• Assyria had a lot of neighbors. I drew from Dan Carlin’s description of their neighbors, but also my Phillips’ Historical Atlas (one of my favorite books) to figure this out. Basically, Assyria was situated smack dab in Mesopotamia along the Fertile Crescent. They had Urartu on the north (and nomads, like the Scythians, beyond them), Persians and Medes to their east, Egypt and Judah/Samaria to their west, and Phrygia (and later the Ionian Greeks) in Anatolia, to their northwest. And Assyria had no really great geographical protection.

A map of Mesopotamia, 750-550 BCE

  • Assyria fell into the Empire Traps. Assyria was at the height of its power just before it died. It committed the great sin of all empires: it overextended itself. While its armties were off conquering Egypt, it was left mostly defenseless to a series of allied forces (mainly the Medes and Babylonians) who, along with everyone else, hated the Assyrians for all the awful things they’d done to them. So like a surprising stock market crash, Ninevah fell from greatness–to being abjectly destroyed.  And no one cried.

It was a great episode, and I learned a lot. It ended, nicely for my study in the Hebrew Bible, on the words of Nahum (the biblical prophet): “Woe to the bloody city! it is all full of lies and robbery… it shall come to pass, that all they that look upon thee shall flee from thee, and say, Nineveh is laid waste: who will bemoan her?… for upon whom hath not thy wickedness passed continually?”

Woe indeed!

Thoughts on the History of Stars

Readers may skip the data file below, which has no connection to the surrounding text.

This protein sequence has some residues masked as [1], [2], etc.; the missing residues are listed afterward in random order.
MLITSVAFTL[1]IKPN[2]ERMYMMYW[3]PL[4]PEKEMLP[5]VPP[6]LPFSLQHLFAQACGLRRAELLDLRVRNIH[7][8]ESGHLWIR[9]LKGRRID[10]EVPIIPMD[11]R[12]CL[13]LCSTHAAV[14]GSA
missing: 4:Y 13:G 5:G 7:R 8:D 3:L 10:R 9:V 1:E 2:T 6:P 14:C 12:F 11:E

I love Summer. Not only is it the best time for taking walks and early morning bike rides, but it’s also my favorite time for gazing at the sky–something I’ve been doing more lately. Not only are the skies clearer, but the Summer triangle (and the pointer stars in the Big Dipper) make it easy to pinpoint a variety of stars. And, well, I know the night sky in the Summer the best: Leo, Delphinius, Sagittarius, Corona Borealis, Hercules, Cepheus, Cygnus–these are just a few of my friends. Plus, this year Mars, Jupiter, Saturn, and and Venus (along with the moon) have all been bright and visible in the sky, tracing the plane of the ecliptic. And on the darker nights, when the moon is hiding and its light is gone, the ecliptic can be seen adjacent to the plane of the Milky Way, the path of billions of galactic stars.

What’s spectacular–obvious, yes, but to me, spectacular–is that these same stars, and these same planets, have been inspiring people for generations. They guided Magellan and Columbus on their navigations across the globe, in search of Asia and the other sides of the world. They guided, too, the Vikings, the Chinese, the Phonecians, the Pacific-Islanders, and countless other generations. The shapes and figures were, in part, codified by Ptolemy, and before him, probably the Babylonians and Sumerians. The individual names of stars often bear Arabic names, a nod to the significant contribution of Islamic and Arab astronomers. Somewhere in this deep past, Father Abraham, too, knew the names of the stars, exchanging knowledge with the Egyptians. And these same stars were seen by our earlier ancestors as they traveled across the earth, probably from Africa, into new worlds and new niches.